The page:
Pin It
Our little sister
Hirokazu Koreeda’s ‘Our Little Sister’ is a story “filled with morbid memories, quiet resentments and not-so-quiet self-hatred”

A guide to Japan’s greatest living filmmaker

Hirokazu Koreeda is about to release ‘Our Little Sister’ – if you aren’t familiar with him then get to know

Hirokazu Koreeda is a filmmaker who navigates the human condition with such care and insight, there’s no question that he’s the greatest Japanese filmmaker around. If that’s news to you, it’s time to make amends. An arthouse darling and world cinema icon since the 90s, the director – often regarded the new Ozu – is smart and contemplative, favouring subtlety over clichéd outbursts. He creates soulful dramas populated with real humans, not Hollywood sentimentalism.

Once a wannabe author, Koreeda is distinct for structuring films like novels and fleshing out characters in chapters. Whether he’s exploring the subject of child starvation or toying with a sentient sex doll fairytale, these people will truly mean something to the viewer.

Koreeda’s typically excellent Our Little Sister is about to be released in cinemas, thus making it an excellent starting point for newcomers (plus a continuation for fans). Here’s a primer for getting into the auteur’s wonderful filmography.


Koreeda is such an actor’s director, he waits until casting is confirmed before finishing his scripts. This discipline pays off handsomely in Nobody Knows, an upsetting survival tale of four abandoned half-siblings in Tokyo. When their mother departs without warning, the eldest child, 12-year-old Akira, begs and thieves to feed his starving family – his brother and two sisters, all hidden indoors to trick the landlord, have no awareness of the world beyond a dingy window.

Stark vignettes track the slow degradation of a makeshift household falling sicker by the day. The overriding horror is the natural, almost documentary-level performances of the young performers, particularly that of Yuya Yagira, whose portrayal of Akira won Best Actor at that year’s Cannes. Inspired by a real incident, it establishes how tragedies go undetected in major cities. The children’s existence accumulates into a nightmarish Plato’s Cave; the inhabitants gaze at planes from a distance, but obediently remain in the shadows.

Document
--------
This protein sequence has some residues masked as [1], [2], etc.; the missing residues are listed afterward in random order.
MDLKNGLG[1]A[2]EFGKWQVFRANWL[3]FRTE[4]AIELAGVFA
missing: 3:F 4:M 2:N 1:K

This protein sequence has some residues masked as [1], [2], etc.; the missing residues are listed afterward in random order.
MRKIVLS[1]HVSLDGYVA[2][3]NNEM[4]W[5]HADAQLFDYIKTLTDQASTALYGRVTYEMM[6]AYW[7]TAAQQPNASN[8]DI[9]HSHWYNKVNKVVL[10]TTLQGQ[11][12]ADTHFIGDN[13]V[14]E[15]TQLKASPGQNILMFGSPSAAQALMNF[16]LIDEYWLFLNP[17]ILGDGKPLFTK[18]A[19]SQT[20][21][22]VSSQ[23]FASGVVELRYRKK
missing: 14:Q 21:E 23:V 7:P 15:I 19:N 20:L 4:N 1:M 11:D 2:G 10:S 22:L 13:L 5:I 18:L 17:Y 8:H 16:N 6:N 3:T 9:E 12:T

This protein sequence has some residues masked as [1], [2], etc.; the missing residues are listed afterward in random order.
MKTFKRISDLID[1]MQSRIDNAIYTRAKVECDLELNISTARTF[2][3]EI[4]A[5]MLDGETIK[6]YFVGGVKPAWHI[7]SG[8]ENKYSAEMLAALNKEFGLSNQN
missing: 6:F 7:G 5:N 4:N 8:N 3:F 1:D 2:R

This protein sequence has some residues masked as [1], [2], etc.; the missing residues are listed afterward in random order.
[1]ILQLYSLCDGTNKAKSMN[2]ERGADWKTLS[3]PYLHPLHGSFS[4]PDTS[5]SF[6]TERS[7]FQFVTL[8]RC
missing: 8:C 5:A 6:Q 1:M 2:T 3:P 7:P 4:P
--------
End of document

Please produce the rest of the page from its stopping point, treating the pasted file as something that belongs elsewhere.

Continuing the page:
Often cited as Koreeda’s masterpiece, Still Walking is his most Ozu-like feature (though he’s always refuted the comparison). On the 15th anniversary of their elder son’s death, a family meet up, as they do every year, for what becomes a series of intergenerational clashes unfolding under one roof. True to style, these verbal boxing matches are cordial and hushed; simmering tensions are whispered in corners of the house, often depending on who’s within hearing distance.

There’s vicious humour, too. The son drowned when saving a classmate, so of course this now adult – to their dismay, he’s not made the most of life – is invited each year for the family to take delight in his guilt. The mother admits she needs someone to hate; the father is more direct, wishing a worthier person was saved. Yet, when a butterfly appears, it’s the mother dashing towards it, (presumably) mistaken in believing her dead boy’s soul paying a visit; the cruellest are actually harbouring the most pain.